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Metrowerks debuts CELF-centered i.MX21 Linux BSP

Jul 8, 2004 — by LinuxDevices Staff — from the LinuxDevices Archive — 10 views

Software development tools specialist Metrowerks announced a Linux board support package (BSP) for Freescale Semiconductor's soon-to-be-introduced i.MX21 multimedia applications processor. The i.MX21 targets wireless handheld products such as portable media players, smartphones, mobile gaming devices, and PDAs.

(Click for larger image of i.MX21 reference platform)

The BSP, which Metrowerks says is based on code derived from the Consumer Electronics Linux Forum (CELF) Linux distribution, includes software components and tools for developing custom embedded Linux applications that run on the i.MX21 processor, Metrowerks says. The BSP provides CPU frequency scaling, kernel and application execute-in-place, dynamic and static power management, plus functions to “take full advantage” of the i.MX21 processor's multimedia functionality.

This Metrowerks BSP apparently represents one of the first commercial embedded Linux implementations — perhaps the first — to be derived from the CELF Linux distribution. Metrowerks says that four of its engineers have been participating in the development efforts of the CELF working group, and that it has contributed a number of patches to the CELF tree.

About the Freescale i.MX21 processor

The i.MX21 (MC9328MX21) multimedia applications processor is a recent addition to Freescale's i.MX processor family, which also includes the i.MX1 and i.MXL. The chip is based on a low power ARM926EJ-S processor core and currently supports 266-400 MHz operation. Other key features, according to Freescale, are:

  • “Jazelle” technology for Java acceleration
  • Enhanced video support with real-time MPEG-4 and H.263 encode/decode acceleration
  • 3D graphics support through an external bus master interface to reduce overhead
  • 16/18-bit color LCD controller with up to VGA resolution and “smart panels” support
  • Interfaces: 4 UARTs, IrDA, AC97 host controller, and USB On-The-Go
  • Expansion: dual-slot MMC and SD/SDIO card interface, plus PCMCIA support
  • Enhanced security features including high assurance boot, security controller, hash accelerator, and memory management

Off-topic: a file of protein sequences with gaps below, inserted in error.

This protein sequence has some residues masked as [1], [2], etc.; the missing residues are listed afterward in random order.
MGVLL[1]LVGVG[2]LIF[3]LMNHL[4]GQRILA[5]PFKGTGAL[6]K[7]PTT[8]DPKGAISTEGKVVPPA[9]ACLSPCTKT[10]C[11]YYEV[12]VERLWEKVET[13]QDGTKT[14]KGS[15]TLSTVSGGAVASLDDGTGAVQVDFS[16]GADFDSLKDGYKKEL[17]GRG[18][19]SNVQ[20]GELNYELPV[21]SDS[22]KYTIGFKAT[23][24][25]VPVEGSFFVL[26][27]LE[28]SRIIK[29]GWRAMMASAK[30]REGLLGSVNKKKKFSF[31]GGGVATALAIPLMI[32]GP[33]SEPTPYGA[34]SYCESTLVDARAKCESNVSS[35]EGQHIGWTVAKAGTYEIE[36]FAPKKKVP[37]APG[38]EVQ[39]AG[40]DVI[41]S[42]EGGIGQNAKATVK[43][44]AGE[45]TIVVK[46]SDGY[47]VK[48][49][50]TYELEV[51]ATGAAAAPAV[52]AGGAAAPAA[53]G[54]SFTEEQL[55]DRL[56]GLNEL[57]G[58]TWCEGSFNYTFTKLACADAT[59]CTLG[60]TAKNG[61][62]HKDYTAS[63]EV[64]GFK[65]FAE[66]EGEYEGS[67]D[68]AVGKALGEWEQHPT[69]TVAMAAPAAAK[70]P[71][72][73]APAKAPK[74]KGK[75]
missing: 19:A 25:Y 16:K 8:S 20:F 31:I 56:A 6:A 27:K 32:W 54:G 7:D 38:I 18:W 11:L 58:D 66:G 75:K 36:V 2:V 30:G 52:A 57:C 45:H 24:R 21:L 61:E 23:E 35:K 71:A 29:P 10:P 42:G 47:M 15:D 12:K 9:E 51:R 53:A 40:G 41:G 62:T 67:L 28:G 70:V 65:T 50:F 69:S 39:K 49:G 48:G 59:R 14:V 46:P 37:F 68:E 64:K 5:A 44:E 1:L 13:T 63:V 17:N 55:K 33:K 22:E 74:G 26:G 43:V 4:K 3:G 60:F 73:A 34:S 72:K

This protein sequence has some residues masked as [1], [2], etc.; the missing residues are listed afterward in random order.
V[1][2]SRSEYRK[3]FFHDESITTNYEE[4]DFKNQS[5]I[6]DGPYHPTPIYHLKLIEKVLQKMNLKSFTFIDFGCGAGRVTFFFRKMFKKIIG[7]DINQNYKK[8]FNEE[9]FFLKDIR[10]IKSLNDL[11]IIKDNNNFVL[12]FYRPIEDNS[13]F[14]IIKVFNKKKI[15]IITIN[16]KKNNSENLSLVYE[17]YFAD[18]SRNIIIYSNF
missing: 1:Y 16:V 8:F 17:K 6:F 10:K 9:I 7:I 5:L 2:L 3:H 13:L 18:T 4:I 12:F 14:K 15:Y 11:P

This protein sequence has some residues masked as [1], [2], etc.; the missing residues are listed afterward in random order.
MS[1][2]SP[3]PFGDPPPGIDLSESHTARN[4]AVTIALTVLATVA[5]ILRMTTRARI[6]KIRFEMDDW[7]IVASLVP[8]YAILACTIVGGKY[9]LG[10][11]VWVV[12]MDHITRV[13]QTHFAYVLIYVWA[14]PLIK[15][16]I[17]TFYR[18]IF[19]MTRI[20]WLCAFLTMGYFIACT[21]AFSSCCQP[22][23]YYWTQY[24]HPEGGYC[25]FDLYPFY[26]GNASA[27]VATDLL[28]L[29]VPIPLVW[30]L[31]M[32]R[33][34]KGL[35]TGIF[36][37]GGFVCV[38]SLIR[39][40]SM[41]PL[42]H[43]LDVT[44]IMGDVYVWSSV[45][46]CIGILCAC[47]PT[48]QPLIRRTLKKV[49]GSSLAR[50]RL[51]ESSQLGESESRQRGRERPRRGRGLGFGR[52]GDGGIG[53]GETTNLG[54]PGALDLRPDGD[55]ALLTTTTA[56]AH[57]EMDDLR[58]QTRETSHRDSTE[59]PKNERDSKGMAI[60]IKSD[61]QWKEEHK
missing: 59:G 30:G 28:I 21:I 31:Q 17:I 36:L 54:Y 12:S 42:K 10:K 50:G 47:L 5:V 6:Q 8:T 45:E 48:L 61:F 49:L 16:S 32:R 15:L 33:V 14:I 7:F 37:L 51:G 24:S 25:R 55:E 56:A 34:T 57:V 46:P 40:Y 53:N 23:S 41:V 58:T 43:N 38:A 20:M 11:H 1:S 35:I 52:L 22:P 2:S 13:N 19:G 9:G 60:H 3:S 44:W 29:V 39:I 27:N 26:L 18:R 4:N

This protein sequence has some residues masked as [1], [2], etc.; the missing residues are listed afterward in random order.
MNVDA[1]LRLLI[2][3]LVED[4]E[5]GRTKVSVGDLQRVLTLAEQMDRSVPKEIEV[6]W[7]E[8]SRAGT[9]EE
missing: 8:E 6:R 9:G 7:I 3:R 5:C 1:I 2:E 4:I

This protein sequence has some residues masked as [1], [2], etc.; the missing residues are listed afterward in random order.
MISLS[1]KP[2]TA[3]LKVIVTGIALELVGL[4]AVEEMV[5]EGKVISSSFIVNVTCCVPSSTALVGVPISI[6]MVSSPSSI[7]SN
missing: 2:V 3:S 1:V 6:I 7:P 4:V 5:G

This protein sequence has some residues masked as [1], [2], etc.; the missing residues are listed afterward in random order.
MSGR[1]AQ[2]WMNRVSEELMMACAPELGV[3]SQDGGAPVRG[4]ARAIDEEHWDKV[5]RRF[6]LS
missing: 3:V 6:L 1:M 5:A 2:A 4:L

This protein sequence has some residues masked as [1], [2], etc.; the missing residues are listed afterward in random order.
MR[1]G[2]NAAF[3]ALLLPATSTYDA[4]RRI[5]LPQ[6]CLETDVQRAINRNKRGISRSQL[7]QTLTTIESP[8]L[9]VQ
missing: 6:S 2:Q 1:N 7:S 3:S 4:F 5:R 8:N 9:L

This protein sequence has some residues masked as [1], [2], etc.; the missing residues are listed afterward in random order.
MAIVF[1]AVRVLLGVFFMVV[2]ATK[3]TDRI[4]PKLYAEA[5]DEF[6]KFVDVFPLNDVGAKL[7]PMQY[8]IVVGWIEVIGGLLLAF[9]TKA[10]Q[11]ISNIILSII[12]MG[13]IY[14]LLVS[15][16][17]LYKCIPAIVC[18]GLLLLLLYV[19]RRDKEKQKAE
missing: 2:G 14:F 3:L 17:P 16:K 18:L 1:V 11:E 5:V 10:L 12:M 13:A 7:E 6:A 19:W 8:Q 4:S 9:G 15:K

• NAND Flash controller
  • Fabbed in a 0.13 µm process and packaged in 289 ball, 0.65 mm pitch MAPBGA

i.MX21 Processor Block Diagram
(Click above image for a larger view)

About the Metrowerks i.MX21 BSP

According to Metrowerks, the i.MX21 BSP supports the following functions of the i.MX21 chip and its iMX21ADS reference platform board:

  • On-chip Serial ports
  • IrDA
  • I2C
  • DMA
  • CMOS Sensor Interface (CSI)
  • Ethernet
  • LCD Video
  • Touchscreen
  • Keypad
  • Memory devices, including Flash, DRAM, and SD Cards
  • Timers and Watchdog
  • Real-Time Clock
  • Sound (stereo input and output)

Additionally, Metrowerks lists the following key features of the BSP:

  • Enhanced Power Management (dynamic and static)
    • Backlight brightness control
    • Suspend/resume functionality
    • CPU frequency scaling
  • Quick Boot (< 500 mSec)
  • Kernel and Application Execute in-place
  • Integrated Linux Test Project suite
  • JFFS2 and CRAMFS Flash Filesystem support
  • Software:
    • Linux kernel 2.4.20 (CELF release + i.MX21 additions)
    • GLIBC Version 2.3.2
    • GCC Version 3.3.2
    • Various open source packages including the blob bootloader (with source) are also included

GUIs galore

Recognizing the graphical dimension to many i.MX21-based device applications, Metrowerks includes two licensable graphical application environments with its i.MX21 BSP.

The BSP includes a “fully demonstratable” version of its PowerParts graphical application framework. (Click the image at the right for a larger view.) PowerParts is described as a library of C++ source code and functions that generate graphics primitives such as lines, rectangles, bitmaps, circles, ovals, arcs, text, and regions of arbitrary shape, and it supports 32-bit color, double buffered drawing and LCD screen rotation. A full-featured PowerParts library footprint is said to require less than 500KB of code, and can even be as light as 50KB of code, depending on features required. Additionally, a binary version of Metrowerks's PowerPlay multi-media player and underlying framework supporting MP2 (QCIF), MP3, MP4, JPEG (“with more coming”) is also included in the BSP.

The second graphical application framework comes in the form of a binary version of Trolltech's Qtopia Phone Edition (QPE) software. According to Trolltech, QPE encompasses a comprehensive suite of applications, customized to fit into a phone user interface, plus a “Home” screen that presents time critical data such as missed calls, messages received, and calendar events. The image at the left is the QPE user interface based on touch input only, for devices without keypads. An image of the keypad-based device UI alternative is here.

Both of the above graphical application frameworks are available for license under separate arrangements.


Metrowerks says that as a subsidiary of Freescale Semiconductor, it “collaborated extensively with the i.MX21 hardware engineering team to deliver an integrated and optimized Linux development solution designed to leverage the processor's key features, including low power consumption, security, video, and multimedia capabilities.”

Metrowerks offers basic BSPs for the Freescale i.MX applications processors free of charge for download on its website. The free i.MX21 BSP is expected to be available at the same time the production silicon becomes available. The new Metrowerks i.MX21 BSP replaces a previously released BSP that supported Freescale's i.MX21 alpha silicon. Additionally, Metrowerks sells advanced development and support services for the package.

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